Learn from Your Children

Doo-wah. ‘Love that radio.

I know I’m not the only one: we sing along. Whatever Your Favorite decade or genre, admit it: you sing it, Baby: every time—with abandon.

But, “Wait: wait a minute, Mr. Postman.” Maybe, amidst the abandon, sometimes do we miss the words? [Yes, even in church… but that’s another post.]

We might want to admit this too: Haven’t each of us had moments when we learned from lyrics? Mandisa? Lennon/McCartney? Taupin? Curtis-Chapman? FF5? Dylan?

Beautiful harmony can distract from beautiful words: it’s a tragic, even hellish, fact.

So, how about today, let’s redeem it.

I direct our attention to a classic we’ve all sung to, driving along the highway: Graham Nash’s “Teach Your Children”.

In this lyric, he advises the younger to learn from their older teachers. He also reminds the older to learn from the younger. [But if they’re wrong, they’re wrong. ‘Just sayin’.]

Flying past the song’s familiarity, I found it life-changing. How about this time we bypass the metronome, letting it sink in? Are you game? Here are the lyrics [hyperlink follows].

= – =

You,

who are on the road

must have a code

that you can live by.

And so

become yourself

because the past

is just a good bye.

Teach

your children well,

their father’s hell

did slowly go by,

And feed

them on your dreams,

the one they fix,

the one you’ll know by.

Don’t you ever ask them why,

if they told you, you would cry,

So just look at them and sigh

and know they love you.

And you,

of the tender years

can’t know the fears

that your elders grew by,

And so

please help them with your youth,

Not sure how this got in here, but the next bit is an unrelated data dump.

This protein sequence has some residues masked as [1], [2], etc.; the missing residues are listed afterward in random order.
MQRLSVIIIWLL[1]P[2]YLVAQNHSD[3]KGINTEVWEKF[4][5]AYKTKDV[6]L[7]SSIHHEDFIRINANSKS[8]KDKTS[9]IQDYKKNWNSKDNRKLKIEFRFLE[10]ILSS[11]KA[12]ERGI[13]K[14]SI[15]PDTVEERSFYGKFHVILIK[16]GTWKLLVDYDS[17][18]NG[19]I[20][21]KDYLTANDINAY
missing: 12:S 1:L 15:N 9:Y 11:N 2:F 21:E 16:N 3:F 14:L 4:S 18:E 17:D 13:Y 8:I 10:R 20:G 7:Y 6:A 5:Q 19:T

they seek the truth

before they can die.

Teach

your parents well,

their children’s hell

will slowly go by,

And feed

them on your dreams,

the one they fix,

the one you’ll know by.

Don’t you ever ask them why,

if they told you, you would cry,

So just look at them and sigh

and know they love you.

= – =

https://www.youtube.com/watch?v=ztVaqZajq-I

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One Response to Learn from Your Children

  1. Funny. My youngest son used to play that song over, and over, and DRIVING ME MAD! over. I never knew the words until you posted them though. Thanks!
    When I came home from the office for dinner he would occasionally ask me to do something with him and my invariable reply would be, “Sorry Son, I have to go back to work.
    He would leave the room and in a bit I would hear him upstairs in his room playing his guitar and softly singing, “But we’ll have a good time then Dad, We’ll have a good time than.”
    Heartbreaking now!
    Thanks Laura.

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